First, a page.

Nature as an Economic Engine

Summer is a time when many of us try to spend more time outdoors, in nature. It’s also a time when we spend more money on outdoor activities, generating an important seasonal economy. A new June, 2014 report issued by Illinois Governor Pat Quinn highlights the impact that outdoor recreation can have on a local economy.  The report calls attention to an area on the south side of Chicago that stretches into Indiana and contains an interesting combination of industry and natural features; the area is called the Millennium Reserve. Quinn’s report embraces these conflicting uses and recommends investments to improve industrial facilities while, at the same time, calling for more of the natural areas to be opened up for public access and use. Specifically, the report, Millennium Reserve: Opportunities for Action, states that, “Americans spent more than $145 billion dollars in 2011 on outdoor recreation, including bird watching, hiking and fishing.” The guiding principles of the plan focus on combining economic growth with healthy ecosystems while creating jobs and honoring the region’s history.   


This spring, I had the opportunity to participate in a tour and panel on a similar topic. I was invited to be a resource by the RACER Trust (Revitalizing Auto Communities Environmental Response Trust), at a summit focusing on reuse of a former GM property in Elyria, OH. The RACER Trust's mission is to remediate and position for redevelopment 89 former GM locations. After touring the property on foot and by car, we met for a facilitated discussion about the strengths and weaknesses of the property and brainstormed about realistic re-uses for the property. The property will most likely be redeveloped into a mix of open space and warehouses; however, several of us participating remarked that the natural aspects of the property could themselves be a draw if strong transit and retail/service connections could be made.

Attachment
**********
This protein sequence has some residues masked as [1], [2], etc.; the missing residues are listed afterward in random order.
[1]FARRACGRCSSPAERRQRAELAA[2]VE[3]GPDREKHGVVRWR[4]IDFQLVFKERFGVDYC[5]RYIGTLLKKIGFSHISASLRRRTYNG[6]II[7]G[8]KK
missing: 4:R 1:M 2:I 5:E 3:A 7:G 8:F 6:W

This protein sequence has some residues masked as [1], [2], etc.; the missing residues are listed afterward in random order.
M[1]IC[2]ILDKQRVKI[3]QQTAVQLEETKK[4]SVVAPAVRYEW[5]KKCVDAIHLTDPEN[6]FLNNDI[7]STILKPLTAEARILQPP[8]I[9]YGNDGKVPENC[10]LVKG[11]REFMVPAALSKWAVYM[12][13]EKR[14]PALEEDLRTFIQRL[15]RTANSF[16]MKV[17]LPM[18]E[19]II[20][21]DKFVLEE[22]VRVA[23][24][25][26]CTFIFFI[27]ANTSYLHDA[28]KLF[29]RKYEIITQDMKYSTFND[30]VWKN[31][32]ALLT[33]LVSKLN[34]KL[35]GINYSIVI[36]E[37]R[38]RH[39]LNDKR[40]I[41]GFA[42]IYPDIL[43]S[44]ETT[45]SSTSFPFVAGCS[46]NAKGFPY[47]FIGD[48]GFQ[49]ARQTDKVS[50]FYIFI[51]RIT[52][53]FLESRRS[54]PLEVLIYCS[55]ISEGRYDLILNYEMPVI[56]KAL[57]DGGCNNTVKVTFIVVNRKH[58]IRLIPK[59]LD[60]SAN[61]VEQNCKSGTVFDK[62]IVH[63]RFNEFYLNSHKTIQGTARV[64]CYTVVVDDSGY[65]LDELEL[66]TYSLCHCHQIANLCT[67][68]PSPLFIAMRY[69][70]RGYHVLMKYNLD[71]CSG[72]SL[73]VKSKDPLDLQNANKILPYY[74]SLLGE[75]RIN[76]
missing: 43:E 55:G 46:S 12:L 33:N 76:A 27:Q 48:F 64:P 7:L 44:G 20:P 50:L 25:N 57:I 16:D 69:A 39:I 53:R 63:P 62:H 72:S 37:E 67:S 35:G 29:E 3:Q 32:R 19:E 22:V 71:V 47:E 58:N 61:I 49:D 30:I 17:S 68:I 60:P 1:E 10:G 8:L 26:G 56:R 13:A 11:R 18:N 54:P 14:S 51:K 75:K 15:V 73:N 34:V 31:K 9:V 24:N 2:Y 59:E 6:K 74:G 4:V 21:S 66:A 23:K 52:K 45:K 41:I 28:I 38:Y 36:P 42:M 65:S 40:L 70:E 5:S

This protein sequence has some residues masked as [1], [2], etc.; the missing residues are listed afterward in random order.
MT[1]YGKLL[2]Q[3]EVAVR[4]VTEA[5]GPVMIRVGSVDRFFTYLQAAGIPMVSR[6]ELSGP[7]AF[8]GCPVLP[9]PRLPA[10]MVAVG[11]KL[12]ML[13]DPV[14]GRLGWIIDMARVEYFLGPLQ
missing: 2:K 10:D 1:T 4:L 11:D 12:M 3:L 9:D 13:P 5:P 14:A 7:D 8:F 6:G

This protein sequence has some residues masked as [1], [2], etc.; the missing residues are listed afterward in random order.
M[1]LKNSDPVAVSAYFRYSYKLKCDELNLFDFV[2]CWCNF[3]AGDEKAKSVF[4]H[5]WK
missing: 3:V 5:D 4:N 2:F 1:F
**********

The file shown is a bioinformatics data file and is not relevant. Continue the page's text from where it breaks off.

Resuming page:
As I reflect on the Millennium Reserve report and the RACER Trust panel, I see the group of champions of natural settings starting to evolve. No longer is the environmentalist, naturalist, or landscape planner alone in embracing the value of these spaces; it is not uncommon now for politicians, such as Governor Quinn, business leaders, and economic development leaders to also realize the opportunity that exists by incorporating natural features into developments or allowing them to be a key element of a revitalization strategy. Natural areas have long been viewed as development opportunities. Now, nature itself is the opportunity.  Nature has taken a back seat to the needs of industry for a very long time. It’s good to see nature getting top billing these days as a way to revive industry and secure the health and well-being of our cities and residents for many years to come.

What natural assets do you have to protect and promote? How can you use those assets to further develop a healthy community?